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Frequently Asked Questions and Answers

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Question 12.3:
Does modern science (e.g., "big bang" theory, evolution, the age of the world) contradict traditional readings of the Torah?

Answer:

Probably, but science is getting better all the time and one can expect agreement eventually...

Seriously, there are numerous neo-traditional readings that put new interpretations on various commentaries and are allegedly compatible with Orthodoxy.

Judaism has a long tradition of not interpreting the creation narative of Genesis 1 literally. Rambam [Maimonides], for example, warns at the beginning of his Mishneh Torah that the literal reading of the opening of Bereshis [Genesis] is for the masses. [The non-literal reading he had in mind was
metaphysical, not scientific. See The Guide for the Perplexed.] Both literalism and non-literalism have a long history, yielding a variety of resolutions of the problem of creation and science. Here are some solutions:

There are some Orthodox Jews who believe that Creation occurred over 5700 years ago and that it took precisely six days. However, today many Orthodox Jews believe that it is an open question as to how long each of those "days" and "years" were, relative to today's time intervals (considering that time itself is one of G-d's creations). One can find an array of Orthodox views on the age of the universe, the age of the earth, and views on evolution, in "Challenge: Torah Views on Science and Its Problems" edited by Aryeh Carmell and Cyril Domb, and in Gerald Schroeder's "Genesis and the Big Bang". These works attempt to reconcile traditional Jewish texts with modern scientific findings concerning evolution, the age of the earth and the age of the Universe. Prominent Orthodox rabbis who affirm the veracity of scientific findings in these areas include Aryeh Kaplan, Israel Lipschitz, Sholom Mordechai Schwadron (the MaHaRSHaM), Zvi H. Chajes, and Abraham Isaac Kook.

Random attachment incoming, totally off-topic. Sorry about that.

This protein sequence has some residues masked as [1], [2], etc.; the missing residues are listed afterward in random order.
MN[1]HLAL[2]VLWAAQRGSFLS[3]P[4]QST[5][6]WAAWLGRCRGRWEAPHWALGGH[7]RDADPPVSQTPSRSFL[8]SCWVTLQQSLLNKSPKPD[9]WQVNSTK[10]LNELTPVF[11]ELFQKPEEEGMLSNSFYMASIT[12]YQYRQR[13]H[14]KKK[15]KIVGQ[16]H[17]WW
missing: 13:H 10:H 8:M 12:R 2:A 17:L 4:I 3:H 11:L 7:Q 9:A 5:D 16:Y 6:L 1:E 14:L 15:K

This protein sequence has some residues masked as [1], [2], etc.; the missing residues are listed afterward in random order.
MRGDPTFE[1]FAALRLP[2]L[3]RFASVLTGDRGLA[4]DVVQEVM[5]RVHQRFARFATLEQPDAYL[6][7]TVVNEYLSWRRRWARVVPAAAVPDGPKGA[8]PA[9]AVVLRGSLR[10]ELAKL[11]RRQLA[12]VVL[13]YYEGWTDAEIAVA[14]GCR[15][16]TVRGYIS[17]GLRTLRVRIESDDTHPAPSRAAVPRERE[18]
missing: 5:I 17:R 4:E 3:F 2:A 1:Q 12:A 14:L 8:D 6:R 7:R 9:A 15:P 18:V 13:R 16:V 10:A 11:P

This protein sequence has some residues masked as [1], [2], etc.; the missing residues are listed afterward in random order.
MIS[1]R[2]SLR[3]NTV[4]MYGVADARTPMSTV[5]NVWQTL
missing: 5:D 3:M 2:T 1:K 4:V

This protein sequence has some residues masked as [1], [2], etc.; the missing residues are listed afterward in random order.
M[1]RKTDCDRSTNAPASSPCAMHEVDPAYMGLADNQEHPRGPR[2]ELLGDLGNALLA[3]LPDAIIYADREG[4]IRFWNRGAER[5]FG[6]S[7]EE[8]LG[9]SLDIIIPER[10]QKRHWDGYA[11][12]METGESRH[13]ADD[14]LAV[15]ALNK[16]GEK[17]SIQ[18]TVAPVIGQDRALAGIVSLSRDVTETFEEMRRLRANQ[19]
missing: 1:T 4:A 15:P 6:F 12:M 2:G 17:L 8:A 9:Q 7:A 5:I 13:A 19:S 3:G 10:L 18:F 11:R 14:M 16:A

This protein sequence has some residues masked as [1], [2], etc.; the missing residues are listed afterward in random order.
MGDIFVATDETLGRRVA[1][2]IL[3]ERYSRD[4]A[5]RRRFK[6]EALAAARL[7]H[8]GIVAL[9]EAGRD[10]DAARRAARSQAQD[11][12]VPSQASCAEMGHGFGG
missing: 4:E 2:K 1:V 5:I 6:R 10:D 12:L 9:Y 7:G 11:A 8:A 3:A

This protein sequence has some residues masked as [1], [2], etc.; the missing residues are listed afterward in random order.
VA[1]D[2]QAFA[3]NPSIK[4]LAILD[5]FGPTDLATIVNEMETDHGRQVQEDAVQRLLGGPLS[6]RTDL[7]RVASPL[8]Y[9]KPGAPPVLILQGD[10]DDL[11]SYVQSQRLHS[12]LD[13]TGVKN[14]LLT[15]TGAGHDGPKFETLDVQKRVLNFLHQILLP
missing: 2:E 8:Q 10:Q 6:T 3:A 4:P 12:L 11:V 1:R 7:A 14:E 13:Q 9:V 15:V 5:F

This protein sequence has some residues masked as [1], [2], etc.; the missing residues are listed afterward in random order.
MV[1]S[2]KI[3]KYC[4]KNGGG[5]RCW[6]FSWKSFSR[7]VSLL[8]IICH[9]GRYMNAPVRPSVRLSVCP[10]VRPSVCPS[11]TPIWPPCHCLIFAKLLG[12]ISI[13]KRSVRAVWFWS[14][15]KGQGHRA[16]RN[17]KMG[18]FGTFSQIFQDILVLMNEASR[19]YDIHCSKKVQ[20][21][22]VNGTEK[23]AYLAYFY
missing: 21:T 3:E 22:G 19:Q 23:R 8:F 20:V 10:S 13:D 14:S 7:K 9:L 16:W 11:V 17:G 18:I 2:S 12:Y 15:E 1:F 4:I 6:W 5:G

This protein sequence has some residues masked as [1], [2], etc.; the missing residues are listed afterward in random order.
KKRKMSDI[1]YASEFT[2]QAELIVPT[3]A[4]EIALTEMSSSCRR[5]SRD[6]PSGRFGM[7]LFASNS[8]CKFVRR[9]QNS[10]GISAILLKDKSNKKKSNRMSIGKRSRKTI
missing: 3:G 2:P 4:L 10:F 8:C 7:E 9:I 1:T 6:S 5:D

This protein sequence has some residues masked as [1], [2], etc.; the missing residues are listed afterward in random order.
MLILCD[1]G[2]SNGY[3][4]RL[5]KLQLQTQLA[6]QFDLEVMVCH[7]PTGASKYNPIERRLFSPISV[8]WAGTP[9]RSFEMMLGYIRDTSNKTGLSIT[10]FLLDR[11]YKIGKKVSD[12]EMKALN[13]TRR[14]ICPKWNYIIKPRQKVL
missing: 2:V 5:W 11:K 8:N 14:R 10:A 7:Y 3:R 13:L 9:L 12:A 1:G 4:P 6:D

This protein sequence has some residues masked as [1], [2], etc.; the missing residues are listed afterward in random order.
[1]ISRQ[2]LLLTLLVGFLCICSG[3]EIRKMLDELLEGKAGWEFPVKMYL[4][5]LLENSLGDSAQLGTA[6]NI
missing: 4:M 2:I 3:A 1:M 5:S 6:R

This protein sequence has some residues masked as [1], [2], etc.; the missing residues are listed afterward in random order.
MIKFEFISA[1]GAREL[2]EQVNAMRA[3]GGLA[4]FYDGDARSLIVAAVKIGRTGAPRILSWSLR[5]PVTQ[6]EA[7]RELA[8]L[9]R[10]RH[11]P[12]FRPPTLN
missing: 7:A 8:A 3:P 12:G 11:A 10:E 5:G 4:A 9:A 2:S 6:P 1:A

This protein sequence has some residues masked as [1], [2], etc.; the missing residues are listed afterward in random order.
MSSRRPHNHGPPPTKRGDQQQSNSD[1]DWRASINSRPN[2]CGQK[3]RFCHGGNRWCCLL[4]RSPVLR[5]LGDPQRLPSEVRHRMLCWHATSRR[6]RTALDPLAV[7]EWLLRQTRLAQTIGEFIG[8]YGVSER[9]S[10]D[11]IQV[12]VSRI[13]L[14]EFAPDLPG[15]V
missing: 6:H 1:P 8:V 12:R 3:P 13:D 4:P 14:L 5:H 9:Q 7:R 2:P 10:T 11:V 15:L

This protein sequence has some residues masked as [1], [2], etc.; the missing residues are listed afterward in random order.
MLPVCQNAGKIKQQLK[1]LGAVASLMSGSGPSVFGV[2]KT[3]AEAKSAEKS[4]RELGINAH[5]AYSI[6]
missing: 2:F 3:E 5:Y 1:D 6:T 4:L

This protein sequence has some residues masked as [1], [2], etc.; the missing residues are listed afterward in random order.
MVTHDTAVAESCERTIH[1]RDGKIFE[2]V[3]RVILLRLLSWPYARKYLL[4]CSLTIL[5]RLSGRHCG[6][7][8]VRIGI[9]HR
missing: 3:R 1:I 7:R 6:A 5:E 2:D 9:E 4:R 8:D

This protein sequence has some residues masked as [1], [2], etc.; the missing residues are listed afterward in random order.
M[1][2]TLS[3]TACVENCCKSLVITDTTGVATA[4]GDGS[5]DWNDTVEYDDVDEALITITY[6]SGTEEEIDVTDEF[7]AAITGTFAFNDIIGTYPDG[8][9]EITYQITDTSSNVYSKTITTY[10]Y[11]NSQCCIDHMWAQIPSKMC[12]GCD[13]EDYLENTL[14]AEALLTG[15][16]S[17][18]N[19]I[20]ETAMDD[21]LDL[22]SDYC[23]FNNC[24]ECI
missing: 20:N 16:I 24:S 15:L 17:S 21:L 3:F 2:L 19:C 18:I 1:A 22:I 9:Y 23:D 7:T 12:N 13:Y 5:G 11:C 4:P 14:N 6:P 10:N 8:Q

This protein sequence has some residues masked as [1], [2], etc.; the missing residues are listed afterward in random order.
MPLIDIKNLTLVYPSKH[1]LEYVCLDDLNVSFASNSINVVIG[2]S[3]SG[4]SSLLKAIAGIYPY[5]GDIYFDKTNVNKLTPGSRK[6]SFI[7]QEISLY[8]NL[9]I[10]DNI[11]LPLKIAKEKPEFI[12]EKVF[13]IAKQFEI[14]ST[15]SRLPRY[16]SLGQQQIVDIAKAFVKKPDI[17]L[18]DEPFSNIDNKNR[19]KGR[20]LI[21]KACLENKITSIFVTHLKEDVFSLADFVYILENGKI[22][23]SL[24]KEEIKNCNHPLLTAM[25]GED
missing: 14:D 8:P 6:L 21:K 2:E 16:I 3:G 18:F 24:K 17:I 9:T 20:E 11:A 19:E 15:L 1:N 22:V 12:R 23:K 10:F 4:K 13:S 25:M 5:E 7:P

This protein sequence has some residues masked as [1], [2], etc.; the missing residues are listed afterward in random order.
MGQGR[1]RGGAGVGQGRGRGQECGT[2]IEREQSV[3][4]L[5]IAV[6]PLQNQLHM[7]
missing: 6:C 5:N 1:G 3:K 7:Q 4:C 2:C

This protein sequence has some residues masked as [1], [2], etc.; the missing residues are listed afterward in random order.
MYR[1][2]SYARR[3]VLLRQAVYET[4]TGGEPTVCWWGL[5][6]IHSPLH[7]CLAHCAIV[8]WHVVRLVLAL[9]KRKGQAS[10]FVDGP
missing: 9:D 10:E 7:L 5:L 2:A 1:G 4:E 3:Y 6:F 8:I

Remember, the current scientific perspective is simply our best understanding of what G-d did. Two hundred years ago, that best understanding was different than it is today, and two hundred years from now, it will be different again. In effect, we believe in the Torah, and we use science as the current "best bet" (but certainly don't take it as seriously as we take the Torah).

A rabbi in the Los Angeles area mused that perhaps the year count is based on the end of creation, when mankind had achieved intelligence. Certainly all of man's recorded history fits within the almost six thousand years. The time before "year 1" can be considered before the system was in multiuser mode :-).

What about Dinosaurs, you ask. Well, there are midrashic sources that certainly hint at the possibility of dinosaurs (or, at least, of some critters that were parts of earlier "creations," in the tradition that G-d created Universes before our own).

You should also consult the section in the general part of the Reading Lists on Science and Judaism. There you will find books that explore the relationship of Judaism and science.


The FAQ is a collection of documents that is an attempt to answer questions that are continually asked on the soc.culture.jewish family of newsgroups. It was written by cooperating laypeople from the various Judaic movements. You should not make any assumption as to accuracy and/or authoritativeness of the answers provided herein. In all cases, it is always best to consult a competent authority--your local rabbi is a good place to start.

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